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Western films, from silent to today

And Now They Call Him Sacramento (1972)

Michael Forest is Sacramento; Fernando Bilbao his strong-arm sidekick Jim. They rob a train, just as it’s being robbed by another gang of outlaws.

Turns out those outlaws are working for Mr. Cray, banker of a nearby town. The goal: Steal the money the settlers plan to use to pay off the loans on their land. Cray, you see, wants that land.

When Sacramento meets pretty Jenny McKinley (Malisa Longo), a leader among the settlers, he starts thinking about turning the money back over to her.

Jim disagrees. But that matters little, because their “father” Tequila (Luigi Bonos) has swiped the loot; then had it swiped from him in turn by the original bandits.

Rating 1 out of 6Review:

A comedy Western in the Terence Hill-Bud Spencer mold, notable only for the fact that just about the entire town set is destroyed in the final showdown.

It starts out with a neat gimmick. Like oh, so many Spaghetti Western heroes, Forest as Sacramento walks into a saloon and orders milk instead of whiskey. He’s made fun of, of course. What the other patrons don’t know is that the milk is for his horse. Returning back inside, Sacramento proves his love of a real man’s drink.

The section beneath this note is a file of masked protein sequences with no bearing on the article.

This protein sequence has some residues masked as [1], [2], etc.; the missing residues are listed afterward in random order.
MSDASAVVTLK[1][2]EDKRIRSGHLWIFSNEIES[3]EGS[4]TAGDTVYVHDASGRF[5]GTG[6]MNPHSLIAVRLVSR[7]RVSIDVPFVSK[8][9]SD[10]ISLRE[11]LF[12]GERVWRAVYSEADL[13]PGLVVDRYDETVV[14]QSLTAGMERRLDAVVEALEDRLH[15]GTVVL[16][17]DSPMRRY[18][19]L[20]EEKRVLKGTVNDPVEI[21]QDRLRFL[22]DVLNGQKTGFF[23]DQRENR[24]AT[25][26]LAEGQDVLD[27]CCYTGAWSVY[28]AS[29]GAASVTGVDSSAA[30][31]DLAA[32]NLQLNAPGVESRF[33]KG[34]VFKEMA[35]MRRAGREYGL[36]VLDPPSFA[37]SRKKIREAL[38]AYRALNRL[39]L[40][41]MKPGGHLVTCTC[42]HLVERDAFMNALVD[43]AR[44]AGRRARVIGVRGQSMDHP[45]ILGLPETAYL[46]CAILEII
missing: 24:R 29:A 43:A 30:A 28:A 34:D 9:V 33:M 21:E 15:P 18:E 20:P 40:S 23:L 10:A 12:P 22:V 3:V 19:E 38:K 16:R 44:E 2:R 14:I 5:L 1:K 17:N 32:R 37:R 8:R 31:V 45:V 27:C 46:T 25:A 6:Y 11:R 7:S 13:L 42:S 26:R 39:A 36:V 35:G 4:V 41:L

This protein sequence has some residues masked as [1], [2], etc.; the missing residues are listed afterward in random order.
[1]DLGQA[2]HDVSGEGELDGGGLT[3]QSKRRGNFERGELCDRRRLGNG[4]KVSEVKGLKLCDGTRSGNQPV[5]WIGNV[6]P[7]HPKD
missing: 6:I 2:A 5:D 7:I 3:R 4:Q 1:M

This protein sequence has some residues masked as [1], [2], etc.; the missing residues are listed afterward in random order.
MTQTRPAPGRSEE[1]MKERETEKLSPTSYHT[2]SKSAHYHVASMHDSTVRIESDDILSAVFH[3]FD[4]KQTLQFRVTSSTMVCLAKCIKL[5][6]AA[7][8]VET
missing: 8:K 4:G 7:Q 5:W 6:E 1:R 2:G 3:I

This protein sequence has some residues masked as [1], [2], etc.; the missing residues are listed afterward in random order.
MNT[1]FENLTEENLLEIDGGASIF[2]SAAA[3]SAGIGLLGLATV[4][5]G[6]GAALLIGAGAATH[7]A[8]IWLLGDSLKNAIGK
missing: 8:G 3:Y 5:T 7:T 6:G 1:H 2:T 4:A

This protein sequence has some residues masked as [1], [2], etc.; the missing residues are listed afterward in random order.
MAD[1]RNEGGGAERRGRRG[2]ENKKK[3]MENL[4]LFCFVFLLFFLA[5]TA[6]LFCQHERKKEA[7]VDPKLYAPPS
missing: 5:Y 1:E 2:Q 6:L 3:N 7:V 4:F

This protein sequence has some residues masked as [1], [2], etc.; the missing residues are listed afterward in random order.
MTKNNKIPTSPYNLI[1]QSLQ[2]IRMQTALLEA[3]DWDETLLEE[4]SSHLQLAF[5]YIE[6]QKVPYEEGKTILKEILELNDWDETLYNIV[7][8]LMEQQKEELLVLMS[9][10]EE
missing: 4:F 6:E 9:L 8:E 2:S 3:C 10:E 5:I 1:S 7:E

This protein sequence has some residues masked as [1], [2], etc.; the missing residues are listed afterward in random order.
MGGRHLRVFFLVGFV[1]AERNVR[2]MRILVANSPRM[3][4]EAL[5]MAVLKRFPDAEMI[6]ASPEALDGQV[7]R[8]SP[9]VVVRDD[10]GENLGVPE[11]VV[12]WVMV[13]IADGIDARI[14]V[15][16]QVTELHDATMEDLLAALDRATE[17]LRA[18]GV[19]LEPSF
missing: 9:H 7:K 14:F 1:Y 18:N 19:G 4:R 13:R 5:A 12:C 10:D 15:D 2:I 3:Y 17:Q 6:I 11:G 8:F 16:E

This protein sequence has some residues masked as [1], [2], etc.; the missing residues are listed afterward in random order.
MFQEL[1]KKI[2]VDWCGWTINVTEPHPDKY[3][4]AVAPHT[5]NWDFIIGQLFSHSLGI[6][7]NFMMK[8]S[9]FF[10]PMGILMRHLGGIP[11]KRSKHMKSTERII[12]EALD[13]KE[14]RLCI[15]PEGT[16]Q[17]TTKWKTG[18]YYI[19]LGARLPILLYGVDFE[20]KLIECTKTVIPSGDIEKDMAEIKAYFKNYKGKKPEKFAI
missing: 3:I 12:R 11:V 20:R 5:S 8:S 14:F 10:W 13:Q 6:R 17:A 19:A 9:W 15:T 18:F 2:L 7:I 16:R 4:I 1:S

But it’s downhill from there, with large parts of the film playing out like a Roadrunner cartoon … a not very entertaining Roadrunner cartoon. Especially the prolonged final “showdown,” complete with mid-fight stunts that are more likely to make you shake your head than smile.

Directed by:
Alfonso Balcazar

Michael Forest … Sacramento
Fernando Bilbao … Jim
as Fred Harrison
Luigi Bonos … Tequila
Malisa Longo … Jenny McKinley
Antonio Molino Rojo … Mr. Cray
Paolo Gozlino … Sheriff
Gaspar Gonzalez … Tony

I bandoleros della dodicesima ora
Now They Call Him Amen

Willy Brezza

Runtime: 90 min.

Memorable lines:

Bar patron to bartender after Sacramento has blown up the saloon with a stick of dynamite: “Blinky, I told you that whiskey is dynamite.”

Sacramento to Tequila: “Don’t wear your brains out. That ain’t your business.”

Sacramento, as he rides into a camp of women: “Do you see what I see?”
Jim: “I don’t see anything. I’m hungry.”


Standing 6-foot-3, Michael Forest appeared in a number of Roger Cormon films in the late1950s and1960s, like “The Sage of the Viking Woman and Their Voyage to the Water of the Great Sea Serpent.” He also appeared on stage
in productions befitting his real name, Gerald Michael Charlebois.

Luigui Bonos who plays Jim’s father and Sacramento’s adopted father in this film had roles in “My Name is Trinity” and “Trinity Is Still My Name,” comedy Spaghettis in the same vein.

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